Educating Islamic banking

islamic banking sharia islam economy finance money management transaction concept

Former Member of Task Force on Islamic Money Market IFSB, Former Head of FSCD SBP, Former Head of Research ArifHabib Investments, Member visiting Faculty KASBIT/BIZTEK/Sheikh Zayed Institute University of Karachi/PAF KIET/MAJU

Islamic banking has emerged as a market phenomenon in 70’s era and then started spreading. It got pace in 21st century but still it is less than 1% of overall banking assets in the world. The main question arising is lack of its awareness amongst the general masses.

State Bank of Pakistan Deputy Governor Saeed Ahmad assigned to handle this sensitive area in Pakistan has stated this at the launch of the second phase of media campaign held at SBP on Dec30 last year that campaign is basically aimed at promoting Islamic banking in the country.On this question we are with Mr. Saeed if he delivers. The main theme of the second phase focuses on preparation of documentaries on Islamic finance explaining the basic concepts, practices and general misconceptions, intensive use of print media, engaging electronic media for initiating talks on Islamic banking and finance by renowned Islamic finance professionals, highlighting value proposition and Shariah compliance of Islamic banking and dissemination of brochures and pamphlets. But in outcome it came with one theme that “for my  heart satisfactionI go to Islamic Banking”. This approach is absolutely shallow as it misses that Islamic Banking can bring social justice by directly connecting Monetary side with Real sector. It also misses that through this we can create a non-criminal society as it prohibits to invest in Haram kind of businesses. Secondly State Bank in this campaign by siding with one segment of banking and one blue eyed advertisement company also reflect that how Mr. Saeed has been misguided by the Management of Islamic Banking Department of SBP.

Going forward The Deputy Governor said that in the third round Financial Innovation Challenge Fund would be launched soonwith the theme to invite business schools and universities for the establishment of a “Centre of Excellence for Islamic Banking and Finance”. Chairman Committee for Media Campaign IrfanSiddiqui of Meezan Bank said that with coordinated efforts the Islamic banking industry will achieve its 20 per cent market share target by 2020. But this is not enough. By this pace we would reach to full fledge Islamic Banking in 22nd Century.

We must understand that for developing Islamic Banking one needs to develop qualified and trained human resource, and penetrate deeper into the promising but least-exploited sectors of the economy.In this context all persons including minorities and particularly the females should be encouraged and given all the facilities for training in Islamic Banking.A special Islamic Institute of Banking as part of NIBAF or IBP should be established.The other one is that Islamic banking institutions must work hard for developing agri-finance products and reach out to rural Pakistan. Whether we are serious in doing this is a question for all.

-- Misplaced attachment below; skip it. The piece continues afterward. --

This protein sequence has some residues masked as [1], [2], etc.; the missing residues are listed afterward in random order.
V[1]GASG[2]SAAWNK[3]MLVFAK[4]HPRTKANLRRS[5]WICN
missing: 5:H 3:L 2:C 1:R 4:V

One big opportunity for banks is to take an advantage of enhanced awareness about Shariah-compliant banking.Banking products in general and Islamic banking products in particular are quite complicated.People want simple, easy-to-understand thingslarger sums of money for research and human resource development.

State Bank assertion that Islamic banking tends to focus more on producing qualified Shariah advisors than grooming people working in treasury or product development departments is absolutely wrong. Every area has its special features. Hence for developing Islamic BankingSharia Scholars, Bankers, Market Practitioner and Legal Experts all are needed. State Bank should understand that most credible Islamic Banking experts in the world are non-Muslim as they work to develop the market products by considering all aspects pertaining to market requirements. However It would be better that State Bank should have a Head of Shariaadvisor monitoring thefunctions of Shariah advisors of commercial banks with a limit to advise on their particular area. Eventually the State Bank Head Sharia advisor with its IslamicSharia advisors should certify what’s Islamic and what’s not in some events.

It is seen that different tailor-made products and procedures for financing in particular areas are made by commercial conventional banks. For healthy developments, Islamic Banking Institutions have been asked to develop more diminishing Musharaka products, in line with market prices and rentals.Islamic banking industry has been trying for the last over twenty years to extend it’soutpace to bring it at least to the level of conventional banking. But the absence of Shariah-compliant legal framework which needed to make interest-free banking acceptable and create sound financial institutions is the major hurdle behind its low infiltrationin the financial market.Attempts should be made to modify the existing structure to provide better products and quality service within the ambit of Islamic laws.